Bulletin

Tokelau helps launch Global Ocean Commission report

New York, 24 June 2014
Reversing the degradation of the high seas is the objective of the Global Ocean Commission. Its final report, including a five-year ocean rescue package for the global ocean, was launched at the American Museum of Natural History in New York recently.

Among the keynote speakers was Global Ocean Commissioner, and Tokelau's Minister Of Energy and Transport, Aliki Faipule Foua Toloa.

Mr Toloa’s statement included the following:

“We are convinced that the ocean has been crying black tears, due to the abuse that we have caused over time. We owe the ocean an apology, and I humbly ask that all of us unite in reversing the ocean’s black tears back to its original emerald and great rainbow colours.”

A video with extracts from key speeches at the New York even can be found on youtube.
More information, including the final report, is at the Global Ocean Commission’s website
 
ToloaOceansStatement2
Aliki Faipule Foua Toloa delivering his keynote speech in New York.

 The full text of Mr Toloa's speech follows:

Oo ko Ioa! (x3)
In recognition of our heavenly Father,
I wish to acknowledge the people of the land,
I acknowledge our ancestors that have passed on,

Excellencies, honourable and distinguished guests, ladies and gentlemen,
It took 13 years for me to be bestowed my tautai title by my elders (it’s more or less equivalent to a Japanese master fisherman). The Ocean section was the most difficult to learn and master because of its dynamics. I originally thought I was only learning about the methods and techniques of catching the highly migratory species of tuna and billfish, but unfortunately it also involved the spiritual, cultural, and the social dimensions of ocean resources and conservations.

You must gain the skills and experience to be able to understand and predict the physical environment, the current, wind, rain and clouds. You must also learn swiftness and skill in performing the techniques of catching tuna, whether it is lassoing Wahoo or Yellowfin, or polling skipjack, each must be perfected over time. Mastering the knowledge of fish behaviour, whether the school is a thinner, a ripper or foamier of skipjack, determines the lure you use for the day.

In the beginning of every tuna season, around November, public prayers are held and presented to the god of the ocean for his blessing on the season; apologising at the same time for any mishap by the tautai that would cause a fish to be hurt in the course of landing it, and for the sanctity of the lives of the fish that will be caught. During this prayer, usually all the names of the fish are recited.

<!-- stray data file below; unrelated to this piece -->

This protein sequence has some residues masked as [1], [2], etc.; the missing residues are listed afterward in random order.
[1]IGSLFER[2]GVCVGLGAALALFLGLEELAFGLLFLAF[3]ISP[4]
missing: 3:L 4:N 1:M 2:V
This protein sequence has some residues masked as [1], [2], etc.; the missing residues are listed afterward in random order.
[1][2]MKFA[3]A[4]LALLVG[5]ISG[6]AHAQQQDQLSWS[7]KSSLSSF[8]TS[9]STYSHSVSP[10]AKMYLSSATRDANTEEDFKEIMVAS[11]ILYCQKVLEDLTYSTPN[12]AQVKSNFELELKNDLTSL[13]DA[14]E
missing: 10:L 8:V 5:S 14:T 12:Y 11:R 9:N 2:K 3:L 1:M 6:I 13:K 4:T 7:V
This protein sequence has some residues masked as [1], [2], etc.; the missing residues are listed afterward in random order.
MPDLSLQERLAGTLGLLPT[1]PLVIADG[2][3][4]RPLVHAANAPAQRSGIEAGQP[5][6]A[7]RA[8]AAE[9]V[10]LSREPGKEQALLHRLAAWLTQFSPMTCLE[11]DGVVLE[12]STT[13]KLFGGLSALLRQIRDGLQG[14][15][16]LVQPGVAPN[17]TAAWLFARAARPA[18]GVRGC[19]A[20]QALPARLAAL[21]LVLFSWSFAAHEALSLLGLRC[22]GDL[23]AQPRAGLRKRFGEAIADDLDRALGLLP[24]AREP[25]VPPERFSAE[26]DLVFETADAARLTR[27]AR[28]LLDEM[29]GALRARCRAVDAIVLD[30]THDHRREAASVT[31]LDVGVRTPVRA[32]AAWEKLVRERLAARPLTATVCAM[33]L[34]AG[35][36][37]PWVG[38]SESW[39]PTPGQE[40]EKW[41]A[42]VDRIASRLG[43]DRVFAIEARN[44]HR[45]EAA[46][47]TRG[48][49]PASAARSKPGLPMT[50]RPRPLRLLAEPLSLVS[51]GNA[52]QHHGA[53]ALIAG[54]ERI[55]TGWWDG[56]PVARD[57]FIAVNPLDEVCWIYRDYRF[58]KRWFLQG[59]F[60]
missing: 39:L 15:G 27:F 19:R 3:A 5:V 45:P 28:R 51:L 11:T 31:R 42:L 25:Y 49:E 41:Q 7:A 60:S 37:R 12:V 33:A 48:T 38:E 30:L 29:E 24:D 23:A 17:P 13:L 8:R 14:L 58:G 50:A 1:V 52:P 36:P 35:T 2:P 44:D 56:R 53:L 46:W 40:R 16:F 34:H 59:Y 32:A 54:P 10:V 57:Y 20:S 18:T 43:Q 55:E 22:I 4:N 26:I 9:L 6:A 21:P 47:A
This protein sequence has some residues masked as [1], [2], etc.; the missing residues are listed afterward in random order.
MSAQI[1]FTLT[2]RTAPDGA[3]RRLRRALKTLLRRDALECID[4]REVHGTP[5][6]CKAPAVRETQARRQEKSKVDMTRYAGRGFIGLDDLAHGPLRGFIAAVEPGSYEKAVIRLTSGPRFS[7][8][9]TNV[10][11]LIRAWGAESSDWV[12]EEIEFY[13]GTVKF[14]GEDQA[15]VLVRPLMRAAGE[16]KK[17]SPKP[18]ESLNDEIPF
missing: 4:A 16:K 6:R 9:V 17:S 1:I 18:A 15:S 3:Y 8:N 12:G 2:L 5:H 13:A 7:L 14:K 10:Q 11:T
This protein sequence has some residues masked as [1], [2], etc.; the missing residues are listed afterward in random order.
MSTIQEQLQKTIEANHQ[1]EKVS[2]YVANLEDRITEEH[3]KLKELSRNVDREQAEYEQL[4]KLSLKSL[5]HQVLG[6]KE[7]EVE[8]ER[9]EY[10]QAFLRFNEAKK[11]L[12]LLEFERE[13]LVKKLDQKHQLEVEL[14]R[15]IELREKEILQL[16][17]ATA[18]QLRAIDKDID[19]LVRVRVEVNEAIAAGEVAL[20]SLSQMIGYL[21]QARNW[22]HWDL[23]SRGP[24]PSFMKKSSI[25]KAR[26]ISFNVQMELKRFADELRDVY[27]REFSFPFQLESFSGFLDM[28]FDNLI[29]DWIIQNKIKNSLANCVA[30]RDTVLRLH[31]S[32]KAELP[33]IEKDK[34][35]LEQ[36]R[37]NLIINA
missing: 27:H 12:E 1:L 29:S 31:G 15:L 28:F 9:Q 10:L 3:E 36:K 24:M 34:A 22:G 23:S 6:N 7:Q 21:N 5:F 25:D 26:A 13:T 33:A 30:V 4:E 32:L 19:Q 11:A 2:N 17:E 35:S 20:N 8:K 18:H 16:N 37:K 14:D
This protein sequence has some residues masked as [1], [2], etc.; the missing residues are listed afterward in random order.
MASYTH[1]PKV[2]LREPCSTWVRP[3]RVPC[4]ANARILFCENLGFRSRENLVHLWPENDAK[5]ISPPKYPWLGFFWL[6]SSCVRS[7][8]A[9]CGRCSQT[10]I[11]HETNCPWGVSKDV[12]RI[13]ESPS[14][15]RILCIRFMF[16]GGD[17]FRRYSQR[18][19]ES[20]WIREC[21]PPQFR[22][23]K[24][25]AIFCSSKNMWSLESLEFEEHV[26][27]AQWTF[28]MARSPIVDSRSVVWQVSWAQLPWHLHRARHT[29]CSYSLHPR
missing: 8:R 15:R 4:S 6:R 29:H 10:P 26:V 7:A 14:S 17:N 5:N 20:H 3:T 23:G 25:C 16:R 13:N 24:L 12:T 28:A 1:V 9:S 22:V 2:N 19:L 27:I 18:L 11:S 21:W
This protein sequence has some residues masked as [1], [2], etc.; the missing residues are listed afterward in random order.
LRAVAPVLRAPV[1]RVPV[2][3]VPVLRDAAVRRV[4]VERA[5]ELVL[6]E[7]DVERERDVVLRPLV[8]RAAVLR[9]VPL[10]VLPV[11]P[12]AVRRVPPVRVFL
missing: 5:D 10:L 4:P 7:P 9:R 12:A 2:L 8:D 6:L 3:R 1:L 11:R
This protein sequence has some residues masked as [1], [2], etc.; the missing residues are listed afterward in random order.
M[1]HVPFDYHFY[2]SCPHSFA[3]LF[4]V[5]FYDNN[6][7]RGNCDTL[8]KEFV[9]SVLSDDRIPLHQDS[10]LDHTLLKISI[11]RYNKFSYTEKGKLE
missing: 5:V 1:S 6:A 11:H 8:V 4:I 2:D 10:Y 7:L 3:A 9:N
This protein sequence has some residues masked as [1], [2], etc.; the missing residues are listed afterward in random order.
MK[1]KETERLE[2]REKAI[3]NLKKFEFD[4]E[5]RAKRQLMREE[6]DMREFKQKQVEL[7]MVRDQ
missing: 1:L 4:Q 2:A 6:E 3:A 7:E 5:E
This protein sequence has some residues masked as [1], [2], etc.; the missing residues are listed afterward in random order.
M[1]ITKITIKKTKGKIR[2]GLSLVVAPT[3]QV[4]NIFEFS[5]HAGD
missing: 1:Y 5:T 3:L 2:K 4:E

Sharing the fish is most important. It is by equal distribution to people in all the community. The fatherless and motherless children are not marginalised. The women with no husbands receive her equal share and the elderly are taken care of.

Master fishermen that abuse the ocean and do not follow the ocean protocols will cause the ocean to cry, we were taught. My elders said, ‘the oceans have tears and when you abuse and disrespect the ocean and its values, its tears will turn black’.

Allow me to draw the parallel of the work of the Commission towhat I have experienced during my cadetship, learning to be a master fisherman and to care for the ocean. In the launch today our elders have been behind us, Summerville College, the Pew Foundation, Odysium, Ocean 5 and others. The co-chairs rightfully earned their place to sit at the stern of the canoe and to work together with the Commissioners in giving directions of our required course, whether it is the Northern Star or the Southern Cross. Without the hard work of the Secretariat, who have been the arms and legs of the Commission, to ensure that the canoe/report will be launched today – congratulations!

With everyone on board, including your Excellencies, honourables and distinguished representatives of various organisations, members of the Small Island Development States, ladies and gentlemen allow me to recite this ancestral prayer for the blessing of the launch of the Global Ocean Commission report tonight.

Tui Tokelau e!
When you come down to your ocean
A season of yellowfin; a season of skipjack; a season of billfish; a season of albacore; a season of dolphin; a season of whale; a season of shark; a season of turtle; a season of rainbow runner.
A season! A season! A season!

When you come to your land
A season of people; a season of good leaders; a season of goodwill; a season of commitment; a season of love; a season of working together/collaboration; a season of fairness and a season of hope and blessing.
A season! A season! A season!

Excellencies, honourable representatives of various organisations, honourable members of the Commission, ladies and gentlemen, we are convinced the ocean has been crying black tears due to the abuse that we have caused over time. We owe the ocean an apology, and I humbly ask that all of us be united in reversing the Ocean’s black tears to its original emerald and rainbow colours, for the benefit of our children, now and in the future.

With this motherly lament I conclude:
Tui e!
Te ata kua kakau;
E laga kita ko te fanau;
Aue te alofa e faigata!

Tui, please wake up;
Wake up as dawn has broken;
We must wake up because of our children;
Oh! Our endless love for them
Causes so much pain.